The meeting with Bradley Bright and the design team went exceptionally well. Bill’s truly terrible mnemonic rhyme: –

June and July have sixty-four days,

April forty nine and so does May.

August has thirty-six – that’s plenty,

March and September five and twenty.

Feb and October have sixteen – fine,

Jan and November only nine.

December has just two days, so,

An extra day in a leap year – yo!

which he now felt confident enough to share, was well received.

Fantastic! You’re a genius,’ beamed Bradley.

Although Bill felt he did have some very good ideas, he was unused to being described in these terms. The meeting progressed positively and one by one, a variety of summer themes for illustrations (beaches, gardens, flowers, sunrises and sunsets, village cricket, lawn tennis, etc.) was explored for a broad range of Feelgood Calendars, along with a number of fine art and decorative arts options. Matisse, Kandinsky, Patrick Heron and Klimt were given the thumbs up because of their sense of colour and optimism. Monet (too blurry – this could be interpreted as haze from pollution), and Van Gogh (too suicidal – could promote self harm) were rejected, along with Dali (too apocalyptic), and Picasso (too enigmatic).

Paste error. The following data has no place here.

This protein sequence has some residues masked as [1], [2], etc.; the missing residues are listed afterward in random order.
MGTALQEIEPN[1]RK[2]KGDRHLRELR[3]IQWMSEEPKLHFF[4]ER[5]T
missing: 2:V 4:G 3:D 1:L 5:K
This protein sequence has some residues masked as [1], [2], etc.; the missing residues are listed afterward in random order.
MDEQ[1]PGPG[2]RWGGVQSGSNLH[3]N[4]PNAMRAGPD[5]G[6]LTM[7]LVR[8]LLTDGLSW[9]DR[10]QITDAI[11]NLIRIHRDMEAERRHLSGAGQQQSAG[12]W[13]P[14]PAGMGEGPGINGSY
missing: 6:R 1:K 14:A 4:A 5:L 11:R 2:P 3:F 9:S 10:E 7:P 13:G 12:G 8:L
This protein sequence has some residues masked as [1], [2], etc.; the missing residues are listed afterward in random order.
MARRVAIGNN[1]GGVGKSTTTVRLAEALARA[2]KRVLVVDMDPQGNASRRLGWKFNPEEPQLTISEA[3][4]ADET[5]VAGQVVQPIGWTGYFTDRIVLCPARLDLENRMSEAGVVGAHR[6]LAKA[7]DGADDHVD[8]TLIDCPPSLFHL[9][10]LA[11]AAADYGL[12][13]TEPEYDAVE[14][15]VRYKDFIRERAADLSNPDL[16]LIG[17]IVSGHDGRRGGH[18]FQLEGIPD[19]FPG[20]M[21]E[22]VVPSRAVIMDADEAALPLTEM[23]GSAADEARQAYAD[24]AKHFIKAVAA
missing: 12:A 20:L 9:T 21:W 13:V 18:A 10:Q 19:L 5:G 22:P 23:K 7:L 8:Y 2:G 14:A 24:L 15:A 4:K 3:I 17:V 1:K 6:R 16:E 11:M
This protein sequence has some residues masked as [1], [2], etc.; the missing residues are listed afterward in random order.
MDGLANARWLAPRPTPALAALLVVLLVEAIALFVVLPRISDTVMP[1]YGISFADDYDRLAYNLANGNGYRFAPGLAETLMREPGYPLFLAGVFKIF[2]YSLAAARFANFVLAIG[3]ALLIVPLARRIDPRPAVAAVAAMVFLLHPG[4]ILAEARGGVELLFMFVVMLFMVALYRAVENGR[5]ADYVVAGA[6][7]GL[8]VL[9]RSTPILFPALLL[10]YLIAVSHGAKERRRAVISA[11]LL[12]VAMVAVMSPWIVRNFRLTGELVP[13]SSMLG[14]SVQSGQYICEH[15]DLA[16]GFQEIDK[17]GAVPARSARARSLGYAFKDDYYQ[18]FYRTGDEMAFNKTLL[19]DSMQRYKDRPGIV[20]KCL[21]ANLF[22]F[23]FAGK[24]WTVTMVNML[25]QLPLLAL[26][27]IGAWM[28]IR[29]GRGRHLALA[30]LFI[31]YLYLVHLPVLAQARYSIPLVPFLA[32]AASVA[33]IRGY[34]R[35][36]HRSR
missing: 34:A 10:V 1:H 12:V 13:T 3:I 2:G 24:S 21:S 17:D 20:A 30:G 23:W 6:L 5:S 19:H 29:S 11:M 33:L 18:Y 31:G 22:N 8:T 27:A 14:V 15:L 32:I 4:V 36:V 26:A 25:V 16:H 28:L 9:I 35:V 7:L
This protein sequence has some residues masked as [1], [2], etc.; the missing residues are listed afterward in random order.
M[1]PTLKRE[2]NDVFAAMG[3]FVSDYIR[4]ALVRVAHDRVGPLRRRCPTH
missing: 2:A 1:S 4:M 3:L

After several hours of debate and dozens of cups of latte and cappuccino, a working range of calendars was on the table. Cost projections were analysed and the all-important figures were agreed. Brighter Future offered Bill a considerably more attractive financial package than that offered by Flying ColoursThe Feelgood calendar was on its way. Bill took the opportunity to celebrate with his girlfriend, Sloggi, with a slap up meal at a local Chechnyan brasserie that had just opened,korta-kogish (mutton head and legs) and zhizhig-galnash (meat ravioli) among the delicacies they enjoyed, along with the very best chilled Chechnyan champagne (non alcoholic as Chechens are strict Muslims).